While you’re recovering, you should contact a GP immediately or call 111 if:
- you have a high temperature
- you have severe pain when peeing
- you cannot pee
- there’s a lot of blood in your pee or this gets worse
- there are blood clots in your pee
These symptoms can be a sign of a problem, such as internal bleeding or a urinary infection, that needs to be treated.
Page last reviewed: 14 September 2021 Next review due: 14 September 2024
How Long Is Recovery After Turp Surgery
TURP , or prostatectomy, is the surgical removal of all or part of the prostate. TURP is a major surgery with serious risks and potential complications. You may have less invasive treatment options.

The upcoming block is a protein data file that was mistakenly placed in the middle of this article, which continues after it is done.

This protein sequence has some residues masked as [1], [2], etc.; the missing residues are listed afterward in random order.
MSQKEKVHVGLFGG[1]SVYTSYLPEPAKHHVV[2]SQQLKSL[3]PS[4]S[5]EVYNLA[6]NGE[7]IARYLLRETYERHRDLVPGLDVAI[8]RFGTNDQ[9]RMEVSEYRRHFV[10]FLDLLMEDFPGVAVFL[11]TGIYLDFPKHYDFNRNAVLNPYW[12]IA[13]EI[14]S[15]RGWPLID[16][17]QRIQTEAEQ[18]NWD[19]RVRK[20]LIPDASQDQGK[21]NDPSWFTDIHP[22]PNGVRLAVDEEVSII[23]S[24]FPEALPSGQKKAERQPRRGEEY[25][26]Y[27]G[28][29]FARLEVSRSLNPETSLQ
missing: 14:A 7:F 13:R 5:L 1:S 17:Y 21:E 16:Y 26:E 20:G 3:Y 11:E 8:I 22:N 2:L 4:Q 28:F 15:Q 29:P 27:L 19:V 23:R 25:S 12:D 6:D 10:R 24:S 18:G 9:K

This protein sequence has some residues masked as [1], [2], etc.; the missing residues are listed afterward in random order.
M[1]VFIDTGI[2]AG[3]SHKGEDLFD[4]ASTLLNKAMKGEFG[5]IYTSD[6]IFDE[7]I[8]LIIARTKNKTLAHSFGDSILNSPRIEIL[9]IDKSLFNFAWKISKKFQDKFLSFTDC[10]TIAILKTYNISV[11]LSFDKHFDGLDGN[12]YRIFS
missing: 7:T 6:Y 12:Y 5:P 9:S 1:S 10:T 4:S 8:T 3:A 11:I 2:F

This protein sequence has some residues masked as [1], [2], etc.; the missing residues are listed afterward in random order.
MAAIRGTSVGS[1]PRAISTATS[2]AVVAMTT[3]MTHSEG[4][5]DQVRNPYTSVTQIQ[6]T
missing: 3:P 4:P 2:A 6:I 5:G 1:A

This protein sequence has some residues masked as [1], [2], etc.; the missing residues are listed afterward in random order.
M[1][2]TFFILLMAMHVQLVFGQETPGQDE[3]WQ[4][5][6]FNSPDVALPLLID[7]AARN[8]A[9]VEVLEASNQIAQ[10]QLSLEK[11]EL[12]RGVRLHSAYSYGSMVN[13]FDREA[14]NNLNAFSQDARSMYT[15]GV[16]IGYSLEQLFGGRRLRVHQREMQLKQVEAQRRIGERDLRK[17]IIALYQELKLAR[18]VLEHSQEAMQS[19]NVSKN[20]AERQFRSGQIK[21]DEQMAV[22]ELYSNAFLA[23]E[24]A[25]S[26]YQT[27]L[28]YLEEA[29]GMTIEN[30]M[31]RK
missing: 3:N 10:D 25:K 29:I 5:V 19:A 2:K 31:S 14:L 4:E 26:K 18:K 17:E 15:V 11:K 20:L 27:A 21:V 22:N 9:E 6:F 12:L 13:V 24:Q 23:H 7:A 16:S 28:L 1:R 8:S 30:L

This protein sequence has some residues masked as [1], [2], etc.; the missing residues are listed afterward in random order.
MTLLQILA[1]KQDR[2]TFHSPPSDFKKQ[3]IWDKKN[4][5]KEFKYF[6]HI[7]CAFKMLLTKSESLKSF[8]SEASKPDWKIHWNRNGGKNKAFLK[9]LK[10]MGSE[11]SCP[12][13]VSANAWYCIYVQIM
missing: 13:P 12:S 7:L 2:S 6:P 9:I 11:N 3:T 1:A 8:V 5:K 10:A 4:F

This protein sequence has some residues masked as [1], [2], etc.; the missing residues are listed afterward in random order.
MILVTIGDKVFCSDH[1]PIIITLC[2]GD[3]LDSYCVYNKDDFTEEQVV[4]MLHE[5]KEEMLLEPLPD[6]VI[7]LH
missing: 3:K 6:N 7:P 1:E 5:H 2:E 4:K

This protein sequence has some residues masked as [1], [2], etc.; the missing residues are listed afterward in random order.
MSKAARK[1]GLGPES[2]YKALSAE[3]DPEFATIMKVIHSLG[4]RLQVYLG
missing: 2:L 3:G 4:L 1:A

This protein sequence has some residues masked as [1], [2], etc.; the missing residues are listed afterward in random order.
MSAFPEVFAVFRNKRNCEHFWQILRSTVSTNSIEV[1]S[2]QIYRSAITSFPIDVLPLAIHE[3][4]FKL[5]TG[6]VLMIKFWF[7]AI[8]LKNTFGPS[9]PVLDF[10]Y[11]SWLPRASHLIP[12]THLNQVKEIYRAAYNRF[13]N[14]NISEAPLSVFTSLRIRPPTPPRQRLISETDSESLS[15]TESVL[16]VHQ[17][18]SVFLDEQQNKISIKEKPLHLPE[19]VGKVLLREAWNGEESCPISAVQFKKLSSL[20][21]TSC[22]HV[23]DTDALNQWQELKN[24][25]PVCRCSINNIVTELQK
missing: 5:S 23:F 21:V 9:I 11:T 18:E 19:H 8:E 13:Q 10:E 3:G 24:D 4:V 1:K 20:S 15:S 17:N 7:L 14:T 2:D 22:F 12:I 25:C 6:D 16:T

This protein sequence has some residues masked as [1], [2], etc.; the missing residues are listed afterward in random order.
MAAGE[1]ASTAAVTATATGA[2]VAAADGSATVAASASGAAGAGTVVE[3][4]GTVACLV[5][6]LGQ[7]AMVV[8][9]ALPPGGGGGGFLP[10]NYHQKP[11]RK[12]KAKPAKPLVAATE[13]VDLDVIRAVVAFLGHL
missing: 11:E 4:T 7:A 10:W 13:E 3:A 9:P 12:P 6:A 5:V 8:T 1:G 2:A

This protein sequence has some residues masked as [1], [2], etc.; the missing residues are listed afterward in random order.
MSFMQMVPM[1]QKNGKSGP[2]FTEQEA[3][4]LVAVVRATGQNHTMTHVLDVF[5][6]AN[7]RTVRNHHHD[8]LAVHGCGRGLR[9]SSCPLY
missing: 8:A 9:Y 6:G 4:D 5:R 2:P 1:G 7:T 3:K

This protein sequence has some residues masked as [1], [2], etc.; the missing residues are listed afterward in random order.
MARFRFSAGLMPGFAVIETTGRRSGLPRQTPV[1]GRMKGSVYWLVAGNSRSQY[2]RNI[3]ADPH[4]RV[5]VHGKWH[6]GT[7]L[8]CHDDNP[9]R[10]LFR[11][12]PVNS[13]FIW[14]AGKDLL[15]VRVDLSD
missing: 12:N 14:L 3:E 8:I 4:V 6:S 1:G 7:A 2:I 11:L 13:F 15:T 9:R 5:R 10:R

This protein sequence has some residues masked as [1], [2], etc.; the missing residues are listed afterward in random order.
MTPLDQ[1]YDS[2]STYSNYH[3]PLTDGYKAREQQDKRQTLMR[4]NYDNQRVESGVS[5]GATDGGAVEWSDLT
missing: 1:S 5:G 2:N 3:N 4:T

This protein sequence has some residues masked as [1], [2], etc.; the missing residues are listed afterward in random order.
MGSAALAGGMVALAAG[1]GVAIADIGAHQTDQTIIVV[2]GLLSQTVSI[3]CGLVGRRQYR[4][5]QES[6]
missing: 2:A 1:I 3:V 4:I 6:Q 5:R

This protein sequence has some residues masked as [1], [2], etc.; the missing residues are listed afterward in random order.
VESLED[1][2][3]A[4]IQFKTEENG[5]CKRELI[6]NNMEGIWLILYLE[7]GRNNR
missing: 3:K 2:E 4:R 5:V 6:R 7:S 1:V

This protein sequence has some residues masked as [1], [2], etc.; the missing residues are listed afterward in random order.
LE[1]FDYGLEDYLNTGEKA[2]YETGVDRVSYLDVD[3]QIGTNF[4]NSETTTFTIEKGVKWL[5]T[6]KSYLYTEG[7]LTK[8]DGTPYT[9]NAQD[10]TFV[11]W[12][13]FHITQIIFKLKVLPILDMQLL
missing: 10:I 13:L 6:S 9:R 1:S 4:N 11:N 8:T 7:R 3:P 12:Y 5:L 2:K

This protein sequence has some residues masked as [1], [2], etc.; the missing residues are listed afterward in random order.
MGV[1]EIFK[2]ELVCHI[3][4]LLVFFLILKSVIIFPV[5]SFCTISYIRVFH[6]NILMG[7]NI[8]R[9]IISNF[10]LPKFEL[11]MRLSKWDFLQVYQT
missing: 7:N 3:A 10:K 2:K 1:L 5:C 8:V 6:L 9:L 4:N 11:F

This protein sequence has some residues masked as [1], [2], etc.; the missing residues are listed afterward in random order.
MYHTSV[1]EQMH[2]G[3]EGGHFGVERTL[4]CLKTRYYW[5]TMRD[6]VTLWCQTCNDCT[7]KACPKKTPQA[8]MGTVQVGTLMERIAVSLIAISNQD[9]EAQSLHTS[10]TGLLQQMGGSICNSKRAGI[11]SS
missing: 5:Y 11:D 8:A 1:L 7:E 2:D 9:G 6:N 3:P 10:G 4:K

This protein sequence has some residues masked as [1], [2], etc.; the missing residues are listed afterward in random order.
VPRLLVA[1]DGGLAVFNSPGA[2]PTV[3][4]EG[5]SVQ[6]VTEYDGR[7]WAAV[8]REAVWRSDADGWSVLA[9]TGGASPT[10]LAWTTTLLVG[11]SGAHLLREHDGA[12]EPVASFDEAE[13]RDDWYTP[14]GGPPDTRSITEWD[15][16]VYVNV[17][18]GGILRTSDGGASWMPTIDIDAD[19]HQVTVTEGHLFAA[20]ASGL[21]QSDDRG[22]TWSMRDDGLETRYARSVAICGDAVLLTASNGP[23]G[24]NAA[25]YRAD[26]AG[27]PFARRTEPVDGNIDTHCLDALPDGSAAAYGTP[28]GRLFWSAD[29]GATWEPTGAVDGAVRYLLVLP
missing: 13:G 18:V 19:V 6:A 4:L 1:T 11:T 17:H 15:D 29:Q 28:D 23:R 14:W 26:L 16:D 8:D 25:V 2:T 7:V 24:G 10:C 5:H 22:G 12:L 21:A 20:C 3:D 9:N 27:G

One may also ask, how soon can I drive after a TURP operation? Ask your doctor when you can drive again. Many people are able to return to work within 1 to 3 weeks after surgery. It depends on the type of work you do and how you feel. Do not put anything in your rectum, such as an enema or suppository, for 4 to 6 weeks after the surgery.
One may also ask, what are the after effects of TURP surgery?
Common side effects of TURPCommon side effects after surgery include: bleeding after the operation this usually reduces over time and should stop after four weeks. retrograde ejaculation most men are able to have erections and orgasms after surgery to treat an enlarged prostate.
What is the success rate of TURP surgery?
The 5-year risk rate for a reoperation following TURP is approximately 5%. Overall mortality rates following TURP by a skilled surgeon are virtually 0%.